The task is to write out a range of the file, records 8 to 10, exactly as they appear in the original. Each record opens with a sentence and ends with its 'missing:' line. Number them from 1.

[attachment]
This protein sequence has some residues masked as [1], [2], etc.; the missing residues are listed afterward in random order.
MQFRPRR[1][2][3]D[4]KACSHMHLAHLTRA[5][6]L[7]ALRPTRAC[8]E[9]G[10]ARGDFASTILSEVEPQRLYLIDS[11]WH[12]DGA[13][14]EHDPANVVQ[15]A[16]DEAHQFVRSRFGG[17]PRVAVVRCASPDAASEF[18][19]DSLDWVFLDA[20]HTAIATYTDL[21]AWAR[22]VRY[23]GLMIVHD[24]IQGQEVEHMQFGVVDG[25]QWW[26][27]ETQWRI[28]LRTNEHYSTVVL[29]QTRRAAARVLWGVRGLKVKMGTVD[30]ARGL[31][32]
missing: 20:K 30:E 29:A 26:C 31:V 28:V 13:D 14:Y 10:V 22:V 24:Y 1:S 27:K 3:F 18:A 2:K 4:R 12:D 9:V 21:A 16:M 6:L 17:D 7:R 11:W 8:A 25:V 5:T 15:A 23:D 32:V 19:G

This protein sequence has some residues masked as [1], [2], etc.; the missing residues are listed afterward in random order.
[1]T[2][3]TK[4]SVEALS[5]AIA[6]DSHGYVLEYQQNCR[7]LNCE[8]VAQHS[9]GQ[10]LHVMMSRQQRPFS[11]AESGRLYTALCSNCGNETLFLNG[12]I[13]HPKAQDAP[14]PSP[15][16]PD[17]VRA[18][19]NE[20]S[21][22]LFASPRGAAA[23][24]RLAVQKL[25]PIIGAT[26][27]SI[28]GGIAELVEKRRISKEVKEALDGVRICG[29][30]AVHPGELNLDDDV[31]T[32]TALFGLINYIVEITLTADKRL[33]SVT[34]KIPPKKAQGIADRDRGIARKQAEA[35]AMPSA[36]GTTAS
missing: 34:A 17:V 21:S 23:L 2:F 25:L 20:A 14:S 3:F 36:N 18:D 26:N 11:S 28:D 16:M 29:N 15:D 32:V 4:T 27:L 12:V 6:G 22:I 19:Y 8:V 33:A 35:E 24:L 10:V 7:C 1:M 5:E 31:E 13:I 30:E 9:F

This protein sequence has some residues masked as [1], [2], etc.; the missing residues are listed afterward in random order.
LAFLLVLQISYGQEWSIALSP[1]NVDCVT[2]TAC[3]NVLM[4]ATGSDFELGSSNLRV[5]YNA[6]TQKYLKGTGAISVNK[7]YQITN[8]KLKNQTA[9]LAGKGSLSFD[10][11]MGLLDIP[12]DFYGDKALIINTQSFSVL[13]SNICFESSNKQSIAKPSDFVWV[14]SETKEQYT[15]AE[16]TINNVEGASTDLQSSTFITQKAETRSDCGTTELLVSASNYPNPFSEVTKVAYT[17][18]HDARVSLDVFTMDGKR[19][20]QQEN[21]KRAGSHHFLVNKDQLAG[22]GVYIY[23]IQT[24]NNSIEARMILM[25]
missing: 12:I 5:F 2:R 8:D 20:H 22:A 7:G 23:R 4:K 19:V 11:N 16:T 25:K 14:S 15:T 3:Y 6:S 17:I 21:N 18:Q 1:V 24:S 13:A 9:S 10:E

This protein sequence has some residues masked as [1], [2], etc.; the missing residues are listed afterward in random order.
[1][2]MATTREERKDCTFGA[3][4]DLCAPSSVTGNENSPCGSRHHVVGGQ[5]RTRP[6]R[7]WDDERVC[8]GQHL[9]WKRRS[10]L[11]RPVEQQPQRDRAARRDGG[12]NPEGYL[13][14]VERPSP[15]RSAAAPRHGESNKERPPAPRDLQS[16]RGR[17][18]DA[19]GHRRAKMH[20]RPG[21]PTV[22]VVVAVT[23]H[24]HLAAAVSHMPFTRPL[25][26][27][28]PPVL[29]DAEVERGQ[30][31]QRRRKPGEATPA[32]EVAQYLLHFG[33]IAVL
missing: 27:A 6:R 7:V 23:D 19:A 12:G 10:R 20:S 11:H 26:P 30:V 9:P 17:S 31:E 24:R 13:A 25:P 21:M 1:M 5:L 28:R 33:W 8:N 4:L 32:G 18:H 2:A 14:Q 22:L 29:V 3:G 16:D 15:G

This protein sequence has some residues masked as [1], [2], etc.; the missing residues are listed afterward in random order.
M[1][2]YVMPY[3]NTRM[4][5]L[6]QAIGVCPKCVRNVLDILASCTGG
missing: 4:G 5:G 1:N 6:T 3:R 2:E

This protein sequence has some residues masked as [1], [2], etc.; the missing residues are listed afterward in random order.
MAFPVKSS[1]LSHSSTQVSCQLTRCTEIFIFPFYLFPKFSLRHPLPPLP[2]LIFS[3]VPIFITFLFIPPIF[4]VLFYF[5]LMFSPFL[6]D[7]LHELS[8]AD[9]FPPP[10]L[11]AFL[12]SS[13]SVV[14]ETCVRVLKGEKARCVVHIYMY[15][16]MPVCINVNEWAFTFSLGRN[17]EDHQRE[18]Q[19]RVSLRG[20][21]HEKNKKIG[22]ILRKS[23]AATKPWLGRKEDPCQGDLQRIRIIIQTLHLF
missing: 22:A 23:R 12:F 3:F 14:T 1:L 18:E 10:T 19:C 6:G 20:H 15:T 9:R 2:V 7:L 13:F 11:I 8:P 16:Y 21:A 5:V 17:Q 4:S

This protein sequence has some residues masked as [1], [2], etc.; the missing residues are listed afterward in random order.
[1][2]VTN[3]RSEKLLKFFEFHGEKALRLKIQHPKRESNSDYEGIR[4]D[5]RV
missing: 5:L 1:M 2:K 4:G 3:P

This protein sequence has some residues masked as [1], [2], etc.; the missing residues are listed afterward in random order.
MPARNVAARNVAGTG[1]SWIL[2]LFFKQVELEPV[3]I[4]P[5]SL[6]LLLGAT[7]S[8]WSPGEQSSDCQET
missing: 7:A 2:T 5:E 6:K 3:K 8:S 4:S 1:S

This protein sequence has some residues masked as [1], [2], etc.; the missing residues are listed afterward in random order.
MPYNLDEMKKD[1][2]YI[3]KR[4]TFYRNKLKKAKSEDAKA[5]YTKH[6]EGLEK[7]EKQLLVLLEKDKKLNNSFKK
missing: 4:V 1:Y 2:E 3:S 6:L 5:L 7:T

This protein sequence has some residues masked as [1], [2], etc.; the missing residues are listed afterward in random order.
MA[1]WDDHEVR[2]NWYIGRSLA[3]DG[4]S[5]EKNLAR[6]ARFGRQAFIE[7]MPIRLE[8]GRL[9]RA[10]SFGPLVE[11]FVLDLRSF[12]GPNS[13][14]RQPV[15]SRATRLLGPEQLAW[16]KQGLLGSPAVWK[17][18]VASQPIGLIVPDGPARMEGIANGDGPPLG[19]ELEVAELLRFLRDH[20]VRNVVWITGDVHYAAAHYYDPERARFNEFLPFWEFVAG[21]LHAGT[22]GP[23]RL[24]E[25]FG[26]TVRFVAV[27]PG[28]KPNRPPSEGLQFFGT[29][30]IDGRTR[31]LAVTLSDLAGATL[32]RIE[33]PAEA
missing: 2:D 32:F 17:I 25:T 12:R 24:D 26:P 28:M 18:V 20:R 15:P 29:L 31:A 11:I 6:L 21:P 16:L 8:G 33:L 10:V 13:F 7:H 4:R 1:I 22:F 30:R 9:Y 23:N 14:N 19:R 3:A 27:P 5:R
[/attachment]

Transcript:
This protein sequence has some residues masked as [1], [2], etc.; the missing residues are listed afterward in random order.
MPARNVAARNVAGTG[1]SWIL[2]LFFKQVELEPV[3]I[4]P[5]SL[6]LLLGAT[7]S[8]WSPGEQSSDCQET
missing: 7:A 2:T 5:E 6:K 3:K 8:S 4:S 1:S

This protein sequence has some residues masked as [1], [2], etc.; the missing residues are listed afterward in random order.
MPYNLDEMKKD[1][2]YI[3]KR[4]TFYRNKLKKAKSEDAKA[5]YTKH[6]EGLEK[7]EKQLLVLLEKDKKLNNSFKK
missing: 4:V 1:Y 2:E 3:S 6:L 5:L 7:T

This protein sequence has some residues masked as [1], [2], etc.; the missing residues are listed afterward in random order.
MA[1]WDDHEVR[2]NWYIGRSLA[3]DG[4]S[5]EKNLAR[6]ARFGRQAFIE[7]MPIRLE[8]GRL[9]RA[10]SFGPLVE[11]FVLDLRSF[12]GPNS[13][14]RQPV[15]SRATRLLGPEQLAW[16]KQGLLGSPAVWK[17][18]VASQPIGLIVPDGPARMEGIANGDGPPLG[19]ELEVAELLRFLRDH[20]VRNVVWITGDVHYAAAHYYDPERARFNEFLPFWEFVAG[21]LHAGT[22]GP[23]RL[24]E[25]FG[26]TVRFVAV[27]PG[28]KPNRPPSEGLQFFGT[29][30]IDGRTR[31]LAVTLSDLAGATL[32]RIE[33]PAEA
missing: 2:D 32:F 17:I 25:T 12:R 24:D 26:P 28:M 18:V 20:R 15:P 29:L 31:A 11:I 6:L 21:P 16:L 8:G 33:L 10:V 13:F 7:H 4:R 1:I 22:F 30:R 9:Y 23:N 14:N 19:R 3:A 27:P 5:R